By now, you may have heard of a new bubble that has taken its place among the pantheon of bubbles we call the global economy: special purpose acquisition companies, also known as SPACs. If you haven’t, well, you should sit down for this: In 2020, SPACs raised $83 billion across the United States. In January 2021, they raised $26 billion.
But what, exactly, is a SPAC? Simply put, a SPAC is an empty shell of a company (often spun up by a larger conglomerate) with the sole purpose of acquiring or merging with an unlisted company to take it public via a shortcut. The result, ideally, is a big payday for everyone involved.
Because of this promise—which experts say often doesn’t pan out—the trend has taken off.
Former House Speaker Paul Ryan has a SPAC. Colin Kaepernick has a SPAC. Jay-Z, Shaq, Ciara Wilson, Serena Williams, Alex Rodriguez, and Steph Curry all have SPACs. SoftBank, of course, has a SPAC. Venture capitalist Chamath Palihapitiya is famous for his flurry of SPACs, including one used to acquire a 49 percent stake in Virgin Galactic—whose parent company, Virgin Group, has its own SPAC which it recently used to merge with 23andMe. On Monday, Elon Musk made a viral tweet about SPACs.
It’s hard not to see the SPAC euphoria as yet another speculative bubble at a time when risk, speculation, and desperation are the general vibe. The $83 billion raised last year was six times what was raised in 2019 via SPACs, but also about the same size of all the capital raised by IPOs in 2020. David Solomon, CEO of Goldman Sachs—itself underwriting countless SPACs—warned in January that the situation was "not sustainable in the medium term." The Financial Times was less sanguine, with one headline reading "SPACs are oven-ready deals you should leave on the shelf."
This is everything you need to know about SPACs, the latest finance trend eating the world and spitting it out.
How does a SPAC work?
A “sponsor” (which could be a business executive, a corporation, a private investor, or investment fund) gets together some capital, then asks investors for more—a “blank check”—to take a shell company public. These companies, despite having no actual business, are listed on a stock exchange after going public via an IPO. That company will then have 24 months to do only one thing: find and merge with a private firm, called a “target,” then take that firm public quickly and cheaply.
Sponsors get SPAC shares at a steeply discounted rate, typically $25,000 for 20-25 percent of the company. During this process, most shares are redeemed and most SPACs then turn to private placement (PIPE) investors to replenish their capital. Once the merger is completed, a small piece of the company is held by public and private investors, as well as the sponsor.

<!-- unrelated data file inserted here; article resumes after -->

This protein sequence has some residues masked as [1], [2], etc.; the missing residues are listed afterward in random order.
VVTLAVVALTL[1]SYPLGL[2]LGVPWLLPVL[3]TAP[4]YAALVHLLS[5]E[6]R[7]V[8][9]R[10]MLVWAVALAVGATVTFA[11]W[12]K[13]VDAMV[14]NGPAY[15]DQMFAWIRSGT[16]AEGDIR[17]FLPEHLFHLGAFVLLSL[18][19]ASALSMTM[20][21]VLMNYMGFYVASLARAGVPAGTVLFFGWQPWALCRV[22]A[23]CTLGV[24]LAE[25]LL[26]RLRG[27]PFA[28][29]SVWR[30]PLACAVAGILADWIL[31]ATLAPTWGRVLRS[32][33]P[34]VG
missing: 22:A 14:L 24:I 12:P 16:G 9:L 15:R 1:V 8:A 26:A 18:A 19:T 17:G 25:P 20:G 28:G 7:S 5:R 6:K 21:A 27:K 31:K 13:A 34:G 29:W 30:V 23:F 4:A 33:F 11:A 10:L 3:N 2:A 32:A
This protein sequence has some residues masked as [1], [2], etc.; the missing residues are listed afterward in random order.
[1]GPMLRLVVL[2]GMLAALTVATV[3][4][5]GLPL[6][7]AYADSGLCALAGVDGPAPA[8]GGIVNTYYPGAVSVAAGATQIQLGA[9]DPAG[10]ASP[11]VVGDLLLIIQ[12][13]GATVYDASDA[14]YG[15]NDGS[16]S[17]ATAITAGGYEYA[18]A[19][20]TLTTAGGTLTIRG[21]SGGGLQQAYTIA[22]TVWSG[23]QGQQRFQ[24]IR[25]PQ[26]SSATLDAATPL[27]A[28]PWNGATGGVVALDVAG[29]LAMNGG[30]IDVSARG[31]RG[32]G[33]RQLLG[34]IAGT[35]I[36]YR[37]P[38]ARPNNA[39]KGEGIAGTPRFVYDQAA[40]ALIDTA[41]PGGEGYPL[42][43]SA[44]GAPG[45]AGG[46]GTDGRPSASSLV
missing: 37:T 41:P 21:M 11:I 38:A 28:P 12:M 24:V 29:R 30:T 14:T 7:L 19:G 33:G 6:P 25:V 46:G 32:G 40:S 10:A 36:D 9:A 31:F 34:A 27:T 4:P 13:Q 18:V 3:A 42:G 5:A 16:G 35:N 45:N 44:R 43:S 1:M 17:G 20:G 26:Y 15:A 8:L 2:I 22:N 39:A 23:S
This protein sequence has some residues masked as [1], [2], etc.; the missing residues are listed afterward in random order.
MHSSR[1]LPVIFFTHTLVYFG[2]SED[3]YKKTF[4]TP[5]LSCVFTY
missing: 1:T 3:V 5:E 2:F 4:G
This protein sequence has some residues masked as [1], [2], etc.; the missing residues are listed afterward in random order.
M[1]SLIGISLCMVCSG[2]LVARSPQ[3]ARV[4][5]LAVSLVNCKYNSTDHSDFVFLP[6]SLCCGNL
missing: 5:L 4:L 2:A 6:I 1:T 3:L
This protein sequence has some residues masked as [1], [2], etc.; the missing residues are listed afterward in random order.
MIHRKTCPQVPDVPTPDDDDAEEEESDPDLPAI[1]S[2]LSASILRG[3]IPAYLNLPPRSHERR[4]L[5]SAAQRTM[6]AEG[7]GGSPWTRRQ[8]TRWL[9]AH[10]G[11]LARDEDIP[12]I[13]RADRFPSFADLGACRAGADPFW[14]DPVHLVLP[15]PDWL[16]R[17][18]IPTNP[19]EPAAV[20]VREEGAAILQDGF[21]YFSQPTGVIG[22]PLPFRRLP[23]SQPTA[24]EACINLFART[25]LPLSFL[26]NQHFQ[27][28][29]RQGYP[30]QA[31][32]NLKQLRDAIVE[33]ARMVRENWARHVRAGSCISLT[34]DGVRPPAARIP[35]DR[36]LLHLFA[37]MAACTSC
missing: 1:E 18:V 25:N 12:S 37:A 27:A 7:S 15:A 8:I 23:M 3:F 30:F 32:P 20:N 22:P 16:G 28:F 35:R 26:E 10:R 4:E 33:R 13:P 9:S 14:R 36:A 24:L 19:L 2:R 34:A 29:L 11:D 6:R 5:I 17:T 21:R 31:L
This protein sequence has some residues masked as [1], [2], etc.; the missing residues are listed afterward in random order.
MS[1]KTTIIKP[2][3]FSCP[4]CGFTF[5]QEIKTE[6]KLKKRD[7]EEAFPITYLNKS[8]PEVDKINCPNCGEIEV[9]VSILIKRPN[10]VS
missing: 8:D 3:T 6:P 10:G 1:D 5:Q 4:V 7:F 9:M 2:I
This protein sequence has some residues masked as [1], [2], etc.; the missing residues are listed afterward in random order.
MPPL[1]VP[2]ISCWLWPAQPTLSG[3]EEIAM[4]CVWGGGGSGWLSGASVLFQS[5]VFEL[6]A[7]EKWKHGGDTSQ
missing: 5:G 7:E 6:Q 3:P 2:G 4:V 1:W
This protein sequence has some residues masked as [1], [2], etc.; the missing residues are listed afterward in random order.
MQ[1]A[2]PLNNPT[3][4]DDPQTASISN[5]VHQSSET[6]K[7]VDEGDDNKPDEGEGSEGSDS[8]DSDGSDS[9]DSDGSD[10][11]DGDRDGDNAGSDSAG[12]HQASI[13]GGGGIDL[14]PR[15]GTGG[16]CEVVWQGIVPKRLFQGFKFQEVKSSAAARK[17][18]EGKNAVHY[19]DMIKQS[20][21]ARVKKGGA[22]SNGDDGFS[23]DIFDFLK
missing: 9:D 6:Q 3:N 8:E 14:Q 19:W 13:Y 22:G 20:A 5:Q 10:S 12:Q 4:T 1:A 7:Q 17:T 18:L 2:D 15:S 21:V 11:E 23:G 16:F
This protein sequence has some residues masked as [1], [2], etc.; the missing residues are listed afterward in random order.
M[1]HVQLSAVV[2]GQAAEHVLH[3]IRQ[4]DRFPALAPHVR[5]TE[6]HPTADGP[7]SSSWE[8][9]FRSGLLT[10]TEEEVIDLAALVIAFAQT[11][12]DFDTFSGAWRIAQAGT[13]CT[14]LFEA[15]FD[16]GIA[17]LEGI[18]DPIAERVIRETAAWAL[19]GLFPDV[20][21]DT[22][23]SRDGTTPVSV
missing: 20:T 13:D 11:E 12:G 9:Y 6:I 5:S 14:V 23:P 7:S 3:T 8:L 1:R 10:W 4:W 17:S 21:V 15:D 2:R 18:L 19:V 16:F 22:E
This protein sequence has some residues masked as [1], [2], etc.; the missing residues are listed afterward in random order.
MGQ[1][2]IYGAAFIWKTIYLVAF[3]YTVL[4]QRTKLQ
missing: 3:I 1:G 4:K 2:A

As Michael Klausner and Emily Raun wrote in a Wall Street Journal op-ed examining the SPAC bubble, most SPAC investment comes from sponsors offering hedge funds the following pitch: investors buy ‘units’ that contain a share and one or two additional securities calls a “right” and a “warrant.” If you cash out your shares because you don’t want to see the merger through, you keep the rights and warrants for free.
This means that sponsors and investors can sell all of their actual shares and still be left with an ownership stake, essentially for free. Post-merger, rights typically offer one-tenth of a SPAC share for every unit bought. Warrants can typically be optioned into buying anywhere from 0.5 to 1 share at $11.50 for the next five years post-merger. Klausner and Ruan write that for those savvy enough to redeem shares but keep (or even sell) warrants and rights, "the investor's annualized return is more than 10 percent with no downside risk."
Why are SPACs so popular?
This is all a pretty sweet deal for investors and for sponsors, who tend to take 20-25 percent of a SPAC’s shares at essentially zero cost if they redeem their shares before a merger—their fee to promote the deal.
Beyond the obvious lure of big profits, another often-repeated reason for their popularity is that SPACs are cheap for a variety of reasons. One frequently cited reason is that they are cheaper than IPOs because they avoid a "pop,” which is when shares close above the listing price, arguably leaving money on the table that might have been captured by a higher price.
In this telling, the problem is that IPOs not only take so long and cost so much, but that the company raises sub-optimal amounts of capital because investment banks underwriters will underprice a company’s IPO to generate large returns on fees thanks to higher demand generated by undervalued shares. Even some critical analysis from the Financial Times in August 2020 repeated this claim, offering that SPACs "can skip over the expensive and time-consuming IPO process" but also quoting venture capitalist Bill Gurley who adds that "clearly, the rampant and worsening underpricing of IPOs has created a huge arbitrage opportunity for SPACs."